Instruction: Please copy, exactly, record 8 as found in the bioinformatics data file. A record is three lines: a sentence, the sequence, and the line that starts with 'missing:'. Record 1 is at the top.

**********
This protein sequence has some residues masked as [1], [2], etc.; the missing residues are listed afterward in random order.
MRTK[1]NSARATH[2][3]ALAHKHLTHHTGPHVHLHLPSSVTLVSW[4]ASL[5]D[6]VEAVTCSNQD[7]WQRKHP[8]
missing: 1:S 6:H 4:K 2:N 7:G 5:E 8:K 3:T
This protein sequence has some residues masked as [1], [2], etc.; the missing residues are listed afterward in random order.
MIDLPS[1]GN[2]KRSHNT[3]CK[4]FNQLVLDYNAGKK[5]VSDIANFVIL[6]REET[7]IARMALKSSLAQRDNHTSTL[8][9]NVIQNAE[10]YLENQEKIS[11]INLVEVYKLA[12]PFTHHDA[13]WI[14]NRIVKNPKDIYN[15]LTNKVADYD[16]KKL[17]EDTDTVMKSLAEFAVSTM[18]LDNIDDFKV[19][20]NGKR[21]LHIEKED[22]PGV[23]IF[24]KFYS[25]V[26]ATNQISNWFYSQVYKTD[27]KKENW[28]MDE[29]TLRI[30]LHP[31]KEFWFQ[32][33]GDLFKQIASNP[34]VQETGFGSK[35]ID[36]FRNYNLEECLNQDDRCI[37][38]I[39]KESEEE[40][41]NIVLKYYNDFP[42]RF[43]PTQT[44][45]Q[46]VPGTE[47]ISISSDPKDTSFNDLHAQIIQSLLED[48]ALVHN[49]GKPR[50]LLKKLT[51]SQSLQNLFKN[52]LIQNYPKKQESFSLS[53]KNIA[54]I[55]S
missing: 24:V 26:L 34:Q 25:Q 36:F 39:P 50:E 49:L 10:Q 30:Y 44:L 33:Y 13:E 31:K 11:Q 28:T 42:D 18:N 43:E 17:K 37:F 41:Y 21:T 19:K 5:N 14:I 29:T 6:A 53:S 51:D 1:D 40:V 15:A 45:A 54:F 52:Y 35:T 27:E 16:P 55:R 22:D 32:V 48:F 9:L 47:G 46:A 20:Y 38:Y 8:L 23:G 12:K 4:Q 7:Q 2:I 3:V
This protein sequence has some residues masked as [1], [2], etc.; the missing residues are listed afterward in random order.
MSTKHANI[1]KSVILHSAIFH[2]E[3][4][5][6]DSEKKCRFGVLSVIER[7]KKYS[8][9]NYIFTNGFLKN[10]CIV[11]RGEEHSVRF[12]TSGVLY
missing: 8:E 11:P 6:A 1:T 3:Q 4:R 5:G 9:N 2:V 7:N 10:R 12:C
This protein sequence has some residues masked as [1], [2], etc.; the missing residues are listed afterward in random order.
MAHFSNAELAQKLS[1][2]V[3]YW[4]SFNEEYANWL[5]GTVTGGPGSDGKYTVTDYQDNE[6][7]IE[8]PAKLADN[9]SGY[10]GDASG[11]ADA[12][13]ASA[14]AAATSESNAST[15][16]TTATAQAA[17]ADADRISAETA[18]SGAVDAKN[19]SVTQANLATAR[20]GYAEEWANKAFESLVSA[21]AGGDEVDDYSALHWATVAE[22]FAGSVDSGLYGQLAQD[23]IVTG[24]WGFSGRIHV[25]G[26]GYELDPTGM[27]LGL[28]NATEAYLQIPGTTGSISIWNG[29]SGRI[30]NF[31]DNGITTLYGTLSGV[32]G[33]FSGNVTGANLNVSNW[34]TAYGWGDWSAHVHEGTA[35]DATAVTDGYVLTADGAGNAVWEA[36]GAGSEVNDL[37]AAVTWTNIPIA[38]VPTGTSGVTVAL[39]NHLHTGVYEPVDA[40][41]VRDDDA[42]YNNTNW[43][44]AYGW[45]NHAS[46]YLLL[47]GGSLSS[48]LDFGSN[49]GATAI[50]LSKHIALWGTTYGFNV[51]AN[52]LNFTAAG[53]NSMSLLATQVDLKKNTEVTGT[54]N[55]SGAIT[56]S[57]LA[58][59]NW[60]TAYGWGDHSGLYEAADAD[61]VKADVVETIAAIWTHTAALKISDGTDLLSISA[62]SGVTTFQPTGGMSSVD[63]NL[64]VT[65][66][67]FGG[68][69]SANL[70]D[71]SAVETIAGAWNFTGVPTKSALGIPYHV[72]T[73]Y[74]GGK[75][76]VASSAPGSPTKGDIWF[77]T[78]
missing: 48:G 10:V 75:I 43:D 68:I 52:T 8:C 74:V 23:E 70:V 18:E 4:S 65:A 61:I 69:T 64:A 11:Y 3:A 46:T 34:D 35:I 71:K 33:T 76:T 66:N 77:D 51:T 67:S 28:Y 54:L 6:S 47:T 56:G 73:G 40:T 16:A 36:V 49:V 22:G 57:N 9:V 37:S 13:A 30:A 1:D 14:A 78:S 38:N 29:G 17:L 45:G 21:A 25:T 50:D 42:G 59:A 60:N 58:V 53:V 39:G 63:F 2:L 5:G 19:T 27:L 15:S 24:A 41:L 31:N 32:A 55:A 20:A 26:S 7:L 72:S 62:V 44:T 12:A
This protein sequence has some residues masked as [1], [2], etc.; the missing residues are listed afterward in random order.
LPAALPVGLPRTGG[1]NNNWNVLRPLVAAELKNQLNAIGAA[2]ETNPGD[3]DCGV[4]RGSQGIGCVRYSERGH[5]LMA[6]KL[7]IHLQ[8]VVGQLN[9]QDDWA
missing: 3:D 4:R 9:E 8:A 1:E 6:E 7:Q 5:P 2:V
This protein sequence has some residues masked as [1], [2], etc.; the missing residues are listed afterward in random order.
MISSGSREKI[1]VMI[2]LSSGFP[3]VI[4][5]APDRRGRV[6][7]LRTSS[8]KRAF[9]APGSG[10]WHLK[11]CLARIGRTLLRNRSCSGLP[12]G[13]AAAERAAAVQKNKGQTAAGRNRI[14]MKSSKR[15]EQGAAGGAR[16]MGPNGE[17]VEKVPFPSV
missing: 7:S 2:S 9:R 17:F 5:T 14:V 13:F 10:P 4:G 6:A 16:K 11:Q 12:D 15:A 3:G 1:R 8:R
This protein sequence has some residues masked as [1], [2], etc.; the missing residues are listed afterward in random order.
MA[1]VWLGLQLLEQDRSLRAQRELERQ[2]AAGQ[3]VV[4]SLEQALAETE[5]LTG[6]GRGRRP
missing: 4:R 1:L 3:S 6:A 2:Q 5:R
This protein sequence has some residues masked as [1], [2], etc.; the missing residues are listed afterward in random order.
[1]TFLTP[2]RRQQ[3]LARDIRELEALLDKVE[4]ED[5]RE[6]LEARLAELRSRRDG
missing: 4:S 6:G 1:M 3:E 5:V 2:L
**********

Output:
This protein sequence has some residues masked as [1], [2], etc.; the missing residues are listed afterward in random order.
[1]TFLTP[2]RRQQ[3]LARDIRELEALLDKVE[4]ED[5]RE[6]LEARLAELRSRRDG
missing: 4:S 6:G 1:M 3:E 5:V 2:L